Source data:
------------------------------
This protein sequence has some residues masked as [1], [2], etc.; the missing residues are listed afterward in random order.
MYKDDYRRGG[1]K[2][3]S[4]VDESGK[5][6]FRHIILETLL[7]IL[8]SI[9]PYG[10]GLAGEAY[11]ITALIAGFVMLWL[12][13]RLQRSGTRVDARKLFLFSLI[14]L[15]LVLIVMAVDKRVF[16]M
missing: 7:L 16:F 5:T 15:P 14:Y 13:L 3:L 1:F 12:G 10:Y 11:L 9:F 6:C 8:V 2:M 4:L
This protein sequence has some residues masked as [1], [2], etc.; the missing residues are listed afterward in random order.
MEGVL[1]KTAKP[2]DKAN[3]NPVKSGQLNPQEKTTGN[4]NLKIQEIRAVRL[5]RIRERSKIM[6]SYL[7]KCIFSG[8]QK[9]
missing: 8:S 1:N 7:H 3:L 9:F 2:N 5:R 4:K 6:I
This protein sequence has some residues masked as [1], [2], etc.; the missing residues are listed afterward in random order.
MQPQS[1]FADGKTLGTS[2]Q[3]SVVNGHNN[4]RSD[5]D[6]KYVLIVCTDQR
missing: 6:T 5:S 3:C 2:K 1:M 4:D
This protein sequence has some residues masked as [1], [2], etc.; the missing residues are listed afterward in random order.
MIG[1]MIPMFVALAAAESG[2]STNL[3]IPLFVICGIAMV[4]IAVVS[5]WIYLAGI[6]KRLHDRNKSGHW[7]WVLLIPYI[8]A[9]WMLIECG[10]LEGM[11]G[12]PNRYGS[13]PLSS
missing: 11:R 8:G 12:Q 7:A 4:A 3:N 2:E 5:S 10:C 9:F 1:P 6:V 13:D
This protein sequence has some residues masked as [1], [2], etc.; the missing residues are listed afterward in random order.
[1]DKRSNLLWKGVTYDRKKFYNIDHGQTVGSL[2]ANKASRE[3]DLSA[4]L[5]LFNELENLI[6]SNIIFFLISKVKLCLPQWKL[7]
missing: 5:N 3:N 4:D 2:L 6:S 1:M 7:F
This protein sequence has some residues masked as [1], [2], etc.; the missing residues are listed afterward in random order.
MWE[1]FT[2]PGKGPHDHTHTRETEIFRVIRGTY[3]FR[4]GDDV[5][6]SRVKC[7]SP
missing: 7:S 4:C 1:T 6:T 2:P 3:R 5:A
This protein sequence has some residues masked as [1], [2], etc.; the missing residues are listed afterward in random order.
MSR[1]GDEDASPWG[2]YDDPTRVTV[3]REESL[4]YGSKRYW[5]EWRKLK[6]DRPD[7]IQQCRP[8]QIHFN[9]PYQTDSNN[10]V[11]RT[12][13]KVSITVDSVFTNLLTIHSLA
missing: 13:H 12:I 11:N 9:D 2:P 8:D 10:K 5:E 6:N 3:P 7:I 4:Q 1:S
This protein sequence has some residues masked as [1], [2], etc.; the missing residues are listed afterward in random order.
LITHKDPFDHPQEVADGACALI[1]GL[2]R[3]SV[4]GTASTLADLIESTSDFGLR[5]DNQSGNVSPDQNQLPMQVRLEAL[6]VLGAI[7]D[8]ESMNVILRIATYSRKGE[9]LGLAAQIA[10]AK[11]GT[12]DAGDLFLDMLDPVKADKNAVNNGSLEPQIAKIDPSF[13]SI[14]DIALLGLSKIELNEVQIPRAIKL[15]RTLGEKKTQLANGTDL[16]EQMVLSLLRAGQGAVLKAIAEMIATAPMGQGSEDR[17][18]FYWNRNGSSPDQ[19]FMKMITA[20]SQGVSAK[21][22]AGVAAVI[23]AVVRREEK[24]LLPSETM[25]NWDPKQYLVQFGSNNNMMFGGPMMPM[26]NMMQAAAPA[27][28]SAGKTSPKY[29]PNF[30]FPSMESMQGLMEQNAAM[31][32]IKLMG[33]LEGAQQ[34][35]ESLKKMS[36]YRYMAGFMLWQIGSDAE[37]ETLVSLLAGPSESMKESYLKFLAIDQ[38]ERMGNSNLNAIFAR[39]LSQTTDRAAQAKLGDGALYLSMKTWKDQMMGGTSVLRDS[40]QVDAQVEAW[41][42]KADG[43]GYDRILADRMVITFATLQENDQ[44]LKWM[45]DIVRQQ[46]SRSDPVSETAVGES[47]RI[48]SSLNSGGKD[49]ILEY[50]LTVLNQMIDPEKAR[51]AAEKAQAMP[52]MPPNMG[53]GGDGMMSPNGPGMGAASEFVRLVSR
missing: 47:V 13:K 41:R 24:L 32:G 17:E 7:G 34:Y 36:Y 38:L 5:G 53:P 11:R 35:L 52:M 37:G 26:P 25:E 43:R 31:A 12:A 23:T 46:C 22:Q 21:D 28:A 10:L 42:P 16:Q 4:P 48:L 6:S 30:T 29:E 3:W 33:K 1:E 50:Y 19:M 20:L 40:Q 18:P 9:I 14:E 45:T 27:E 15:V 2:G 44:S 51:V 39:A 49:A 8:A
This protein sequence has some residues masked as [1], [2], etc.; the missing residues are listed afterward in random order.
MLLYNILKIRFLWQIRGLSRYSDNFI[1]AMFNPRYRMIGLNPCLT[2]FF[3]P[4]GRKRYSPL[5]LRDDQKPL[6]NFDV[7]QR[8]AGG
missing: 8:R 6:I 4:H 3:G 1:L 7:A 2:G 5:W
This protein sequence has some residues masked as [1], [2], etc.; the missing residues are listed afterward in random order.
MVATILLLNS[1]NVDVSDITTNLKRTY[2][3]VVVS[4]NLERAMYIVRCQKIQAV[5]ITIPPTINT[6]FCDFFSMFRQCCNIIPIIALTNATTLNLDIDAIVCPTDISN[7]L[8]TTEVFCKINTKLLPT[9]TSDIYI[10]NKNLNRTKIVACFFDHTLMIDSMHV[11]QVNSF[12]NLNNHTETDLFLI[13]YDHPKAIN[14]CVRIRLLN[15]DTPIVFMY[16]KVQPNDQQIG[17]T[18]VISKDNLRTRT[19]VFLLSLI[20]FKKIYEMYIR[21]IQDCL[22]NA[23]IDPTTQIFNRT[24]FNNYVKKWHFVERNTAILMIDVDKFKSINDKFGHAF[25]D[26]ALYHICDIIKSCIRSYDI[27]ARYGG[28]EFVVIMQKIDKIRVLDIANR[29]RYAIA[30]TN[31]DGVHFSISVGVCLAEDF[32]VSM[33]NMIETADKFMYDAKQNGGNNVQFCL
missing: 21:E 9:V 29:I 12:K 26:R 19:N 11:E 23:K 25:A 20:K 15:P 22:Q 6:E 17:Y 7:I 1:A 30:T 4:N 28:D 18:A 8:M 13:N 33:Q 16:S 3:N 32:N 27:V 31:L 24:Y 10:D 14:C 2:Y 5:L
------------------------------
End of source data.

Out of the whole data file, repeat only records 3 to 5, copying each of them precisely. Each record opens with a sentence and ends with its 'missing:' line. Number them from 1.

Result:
This protein sequence has some residues masked as [1], [2], etc.; the missing residues are listed afterward in random order.
MQPQS[1]FADGKTLGTS[2]Q[3]SVVNGHNN[4]RSD[5]D[6]KYVLIVCTDQR
missing: 6:T 5:S 3:C 2:K 1:M 4:D
This protein sequence has some residues masked as [1], [2], etc.; the missing residues are listed afterward in random order.
MIG[1]MIPMFVALAAAESG[2]STNL[3]IPLFVICGIAMV[4]IAVVS[5]WIYLAGI[6]KRLHDRNKSGHW[7]WVLLIPYI[8]A[9]WMLIECG[10]LEGM[11]G[12]PNRYGS[13]PLSS
missing: 11:R 8:G 12:Q 7:A 4:A 3:N 2:E 5:S 10:C 9:F 1:P 6:V 13:D
This protein sequence has some residues masked as [1], [2], etc.; the missing residues are listed afterward in random order.
[1]DKRSNLLWKGVTYDRKKFYNIDHGQTVGSL[2]ANKASRE[3]DLSA[4]L[5]LFNELENLI[6]SNIIFFLISKVKLCLPQWKL[7]
missing: 5:N 3:N 4:D 2:L 6:S 1:M 7:F